Vatican calls for greater vigilance over financial operations

By  John Thavis, Catholic News Service
  • November 26, 2008
{mosimage}VATICAN CITY - The Vatican said the current market crisis calls for a new international agreement to effectively monitor global financial operations and give poorer countries a greater voice in economic policies.

In particular, steps are needed to curb the abuses of offshore financial institutions, which many see as one of the causes of the financial meltdown, said a statement drafted by the Pontifical Council for Justice and Peace
The statement, reported by Vatican Radio, came in preparation for the UN-sponsored International Conference on Financing for Development, which was to take place Nov. 29-Dec. 2 in Doha, Qatar. The conference, to be attended by representatives of developed and developing countries, was expected to propose steps to respond to the current crisis.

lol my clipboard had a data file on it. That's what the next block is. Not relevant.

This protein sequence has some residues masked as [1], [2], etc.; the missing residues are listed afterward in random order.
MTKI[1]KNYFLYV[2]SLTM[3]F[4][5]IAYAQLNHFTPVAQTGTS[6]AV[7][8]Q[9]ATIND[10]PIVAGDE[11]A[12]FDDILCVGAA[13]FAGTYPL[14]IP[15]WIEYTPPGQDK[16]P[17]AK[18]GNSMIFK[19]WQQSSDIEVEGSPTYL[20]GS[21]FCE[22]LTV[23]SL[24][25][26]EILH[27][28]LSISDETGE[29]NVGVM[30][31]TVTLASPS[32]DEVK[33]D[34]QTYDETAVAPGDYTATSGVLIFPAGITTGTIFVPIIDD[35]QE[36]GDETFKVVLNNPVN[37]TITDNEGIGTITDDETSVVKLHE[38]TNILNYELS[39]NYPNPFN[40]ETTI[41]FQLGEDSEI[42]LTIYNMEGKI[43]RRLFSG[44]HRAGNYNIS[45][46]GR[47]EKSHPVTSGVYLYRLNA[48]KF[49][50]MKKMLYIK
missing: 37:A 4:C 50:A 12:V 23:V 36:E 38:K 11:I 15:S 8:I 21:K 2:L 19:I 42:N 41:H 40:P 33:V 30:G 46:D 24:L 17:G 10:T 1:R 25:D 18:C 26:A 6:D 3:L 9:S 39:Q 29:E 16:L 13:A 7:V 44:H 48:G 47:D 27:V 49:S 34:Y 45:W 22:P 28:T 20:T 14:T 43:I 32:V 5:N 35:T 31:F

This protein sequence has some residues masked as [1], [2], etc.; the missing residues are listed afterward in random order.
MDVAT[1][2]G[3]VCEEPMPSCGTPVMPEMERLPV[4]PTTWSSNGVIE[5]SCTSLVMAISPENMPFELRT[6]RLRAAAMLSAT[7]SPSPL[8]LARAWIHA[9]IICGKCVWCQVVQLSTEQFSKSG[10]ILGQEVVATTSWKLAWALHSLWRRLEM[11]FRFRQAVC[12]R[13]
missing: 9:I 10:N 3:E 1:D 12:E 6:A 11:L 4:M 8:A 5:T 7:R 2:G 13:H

The Vatican statement said it was important that solutions do not favour rich countries at the continuing expense of poorer countries.

"There is a need to avoid triggering a chain of mutual protectionism. Instead, co-operation should be strengthened regarding transparency and vigilance over the financial system," it said.

"It is important that the political examination among the richest nations, although necessary, does not lead to solutions based on exclusive agreements."

The statement said that under the present economic system, "the poor countries are financing the rich countries" through the movement of private capital and government reserves, which are invested in established markets or offshore institutions. It said offshore institutions have been the vehicle for massive transfers of wealth, some motivated by tax evasion and some recycled from illegal activities.

The document said that in addressing the crisis, experts must not forget the economic fragility of Africa and the urgent local needs of the continent. When designing a response, it said, world leaders should follow the principles of subsidiarity and solidarity, which are key elements of the church's social teaching.

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